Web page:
[¶ 9.] After Holscher began working at Valley Queen, but before the incident on October 1, 2003, chemical spills had occurred in the sabre room due to an employee propping open the spring-loaded valve by using a barrel cap or other object to override the mechanism, which allowed chemicals to flow unattended. As a result, Valley Queen adopted a safety rule that prohibited using caps or other objects to prop open the spring-loaded safety valve. Valley Queen also posted signs immediately adjacent to the spring-loaded valve on the red acid barrel that read: "DO NOT PROP OPEN VALVE."

[¶ 10.] Valley Queen had occasion to enforce the rule and took steps to do so against another employee, Dave Cardwell (Cardwell). Sometime in 2002, Cardwell violated the safety rule and a chemical spill occurred. As a result of the violation of the safety rule, Cardwell was suspended from work for five days. Cardwell violated the rule on a second occasion that resulted in a second chemical spill, and Cardwell's employment was terminated as a consequence.

[¶ 11.] As a result of the chemical spills that resulted in Cardwell's discharge, Valley Queen instituted yet another safety policy in 2002. The policy limited the number of individuals who were permitted to access the red acid barrel and placed the duty for dispensing the chemicals in the sabre room with supervisors. A sign was posted on the acid barrel that articulated the new policy: "Chemical To Be Dispensed By Supervisor Only!"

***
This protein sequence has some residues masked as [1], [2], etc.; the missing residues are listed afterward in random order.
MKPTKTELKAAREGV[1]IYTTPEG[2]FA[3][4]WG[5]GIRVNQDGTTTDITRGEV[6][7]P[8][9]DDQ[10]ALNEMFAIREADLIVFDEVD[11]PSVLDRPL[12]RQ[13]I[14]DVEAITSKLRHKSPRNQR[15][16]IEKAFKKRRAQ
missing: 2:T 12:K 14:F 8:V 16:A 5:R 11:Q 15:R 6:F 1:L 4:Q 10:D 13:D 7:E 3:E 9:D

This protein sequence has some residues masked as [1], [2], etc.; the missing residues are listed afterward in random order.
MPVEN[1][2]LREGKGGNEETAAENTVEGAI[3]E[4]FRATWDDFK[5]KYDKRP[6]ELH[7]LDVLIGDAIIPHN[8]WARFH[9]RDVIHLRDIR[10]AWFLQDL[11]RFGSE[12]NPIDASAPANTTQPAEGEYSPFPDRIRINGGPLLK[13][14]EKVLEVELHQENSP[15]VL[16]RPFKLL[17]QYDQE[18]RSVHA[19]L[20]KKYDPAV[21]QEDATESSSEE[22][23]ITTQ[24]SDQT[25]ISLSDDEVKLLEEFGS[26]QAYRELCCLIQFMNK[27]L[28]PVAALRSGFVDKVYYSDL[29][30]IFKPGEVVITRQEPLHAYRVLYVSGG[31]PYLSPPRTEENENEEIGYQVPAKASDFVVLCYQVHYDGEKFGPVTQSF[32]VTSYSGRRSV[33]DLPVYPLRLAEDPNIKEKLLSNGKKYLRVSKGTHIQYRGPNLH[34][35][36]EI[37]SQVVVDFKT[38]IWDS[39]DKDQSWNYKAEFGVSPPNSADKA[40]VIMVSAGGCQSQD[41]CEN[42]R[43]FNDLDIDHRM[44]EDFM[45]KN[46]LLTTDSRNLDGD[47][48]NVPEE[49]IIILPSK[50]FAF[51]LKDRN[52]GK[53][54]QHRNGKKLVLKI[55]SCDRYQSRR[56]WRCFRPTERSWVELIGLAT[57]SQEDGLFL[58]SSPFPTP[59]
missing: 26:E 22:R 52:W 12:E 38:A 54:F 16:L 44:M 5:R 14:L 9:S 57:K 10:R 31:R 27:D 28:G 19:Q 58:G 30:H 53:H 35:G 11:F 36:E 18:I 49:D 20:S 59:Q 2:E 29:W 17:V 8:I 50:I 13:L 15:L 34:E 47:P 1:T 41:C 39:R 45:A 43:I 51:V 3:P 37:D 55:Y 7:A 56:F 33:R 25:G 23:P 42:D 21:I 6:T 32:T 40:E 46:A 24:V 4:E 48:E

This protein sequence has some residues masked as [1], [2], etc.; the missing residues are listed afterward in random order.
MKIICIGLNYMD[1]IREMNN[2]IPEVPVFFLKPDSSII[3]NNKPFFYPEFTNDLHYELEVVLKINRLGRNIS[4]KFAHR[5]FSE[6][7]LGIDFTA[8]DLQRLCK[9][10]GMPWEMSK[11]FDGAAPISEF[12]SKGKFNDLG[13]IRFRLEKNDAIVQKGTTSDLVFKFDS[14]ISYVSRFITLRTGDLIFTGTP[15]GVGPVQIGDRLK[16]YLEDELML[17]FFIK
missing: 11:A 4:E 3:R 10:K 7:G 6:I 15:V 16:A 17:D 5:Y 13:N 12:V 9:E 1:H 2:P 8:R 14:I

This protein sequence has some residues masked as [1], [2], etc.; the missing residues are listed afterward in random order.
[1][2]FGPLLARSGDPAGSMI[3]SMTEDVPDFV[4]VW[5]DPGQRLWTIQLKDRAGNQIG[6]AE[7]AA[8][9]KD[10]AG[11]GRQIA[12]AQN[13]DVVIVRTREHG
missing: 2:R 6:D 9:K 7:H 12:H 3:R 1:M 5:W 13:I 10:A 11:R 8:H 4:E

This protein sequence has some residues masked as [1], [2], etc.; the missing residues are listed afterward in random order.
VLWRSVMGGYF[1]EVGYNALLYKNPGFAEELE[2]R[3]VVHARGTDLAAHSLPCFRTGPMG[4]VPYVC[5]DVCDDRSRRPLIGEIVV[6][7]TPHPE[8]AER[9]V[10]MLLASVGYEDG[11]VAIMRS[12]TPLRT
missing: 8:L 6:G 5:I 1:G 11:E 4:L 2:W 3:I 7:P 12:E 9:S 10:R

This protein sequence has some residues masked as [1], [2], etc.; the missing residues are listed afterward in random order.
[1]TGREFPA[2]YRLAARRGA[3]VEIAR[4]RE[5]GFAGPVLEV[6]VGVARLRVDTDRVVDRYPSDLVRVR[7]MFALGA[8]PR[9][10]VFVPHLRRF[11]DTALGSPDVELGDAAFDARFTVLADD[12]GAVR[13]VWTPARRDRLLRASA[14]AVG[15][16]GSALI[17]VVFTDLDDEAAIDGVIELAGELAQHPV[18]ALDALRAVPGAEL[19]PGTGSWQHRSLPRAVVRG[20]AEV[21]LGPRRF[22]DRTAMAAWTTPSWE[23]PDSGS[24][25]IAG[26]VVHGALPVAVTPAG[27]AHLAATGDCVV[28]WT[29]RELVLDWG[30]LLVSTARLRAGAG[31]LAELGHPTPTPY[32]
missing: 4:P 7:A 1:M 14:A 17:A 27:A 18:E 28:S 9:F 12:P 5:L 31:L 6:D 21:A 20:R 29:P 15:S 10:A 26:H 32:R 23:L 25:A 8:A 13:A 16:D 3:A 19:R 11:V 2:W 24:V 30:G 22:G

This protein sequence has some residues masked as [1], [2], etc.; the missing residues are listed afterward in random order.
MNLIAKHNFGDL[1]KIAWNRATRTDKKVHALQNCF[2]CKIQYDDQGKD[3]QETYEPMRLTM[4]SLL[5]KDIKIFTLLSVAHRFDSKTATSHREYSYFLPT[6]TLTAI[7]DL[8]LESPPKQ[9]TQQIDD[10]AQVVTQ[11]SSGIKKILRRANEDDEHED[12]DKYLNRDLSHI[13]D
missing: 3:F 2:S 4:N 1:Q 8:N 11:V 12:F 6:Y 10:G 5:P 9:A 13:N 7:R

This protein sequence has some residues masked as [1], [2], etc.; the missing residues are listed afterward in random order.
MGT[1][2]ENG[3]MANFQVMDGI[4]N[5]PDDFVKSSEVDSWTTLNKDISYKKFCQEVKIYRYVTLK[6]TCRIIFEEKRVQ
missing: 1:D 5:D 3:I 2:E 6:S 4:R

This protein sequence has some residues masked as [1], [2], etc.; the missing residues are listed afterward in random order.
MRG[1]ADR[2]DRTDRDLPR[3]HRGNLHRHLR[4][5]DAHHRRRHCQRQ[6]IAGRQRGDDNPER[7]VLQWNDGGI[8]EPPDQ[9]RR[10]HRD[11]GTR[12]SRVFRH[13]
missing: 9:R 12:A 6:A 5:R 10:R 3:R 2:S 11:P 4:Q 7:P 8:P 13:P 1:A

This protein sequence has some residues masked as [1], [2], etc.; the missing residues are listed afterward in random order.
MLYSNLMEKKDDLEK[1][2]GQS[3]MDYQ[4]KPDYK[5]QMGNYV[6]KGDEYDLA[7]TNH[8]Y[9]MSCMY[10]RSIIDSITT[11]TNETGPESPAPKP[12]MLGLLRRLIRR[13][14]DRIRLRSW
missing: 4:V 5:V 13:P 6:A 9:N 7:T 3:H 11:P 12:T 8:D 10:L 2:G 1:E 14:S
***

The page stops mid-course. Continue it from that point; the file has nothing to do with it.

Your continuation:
[¶ 12.] Sometime prior to the incident on October 1, 2003, Holscher was working as the night supervisor. When his immediate supervisor, Lance Johnson, passed through and noticed that a cap had been used to prop open the spring-loaded valve on a red acid barrel located in another room in the plant known as the DOH room. Holscher was present in the room at the time, and therefore, Johnson did not consider the open valve to be unattended and no chemical spill resulted from the incident. However, Johnson told Holscher that his action of propping open the spring-loaded valve was a violation of Valley Queen's policies. Holscher admitted to Johnson that he knew he violated the policy. Johnson told Holscher that since he was a supervisor he had to set an example for other employees and that Holscher would not be able to do so if he himself

Page 561

violated the safety rules and policies. Johnson then reminded Holscher of the incidents that led to Cardwell's termination. Johnson ultimately reprimanded Holscher orally for his violation of the safety rules and policies, and concluded that an oral reprimand was appropriate based on the fact that Holscher had been present in the room, had not left the valve unattended, and that no chemical spill had resulted. No written warning was issued and no further disciplinary action was taken at the time, as Johnson believed Holscher would not violate the policy again.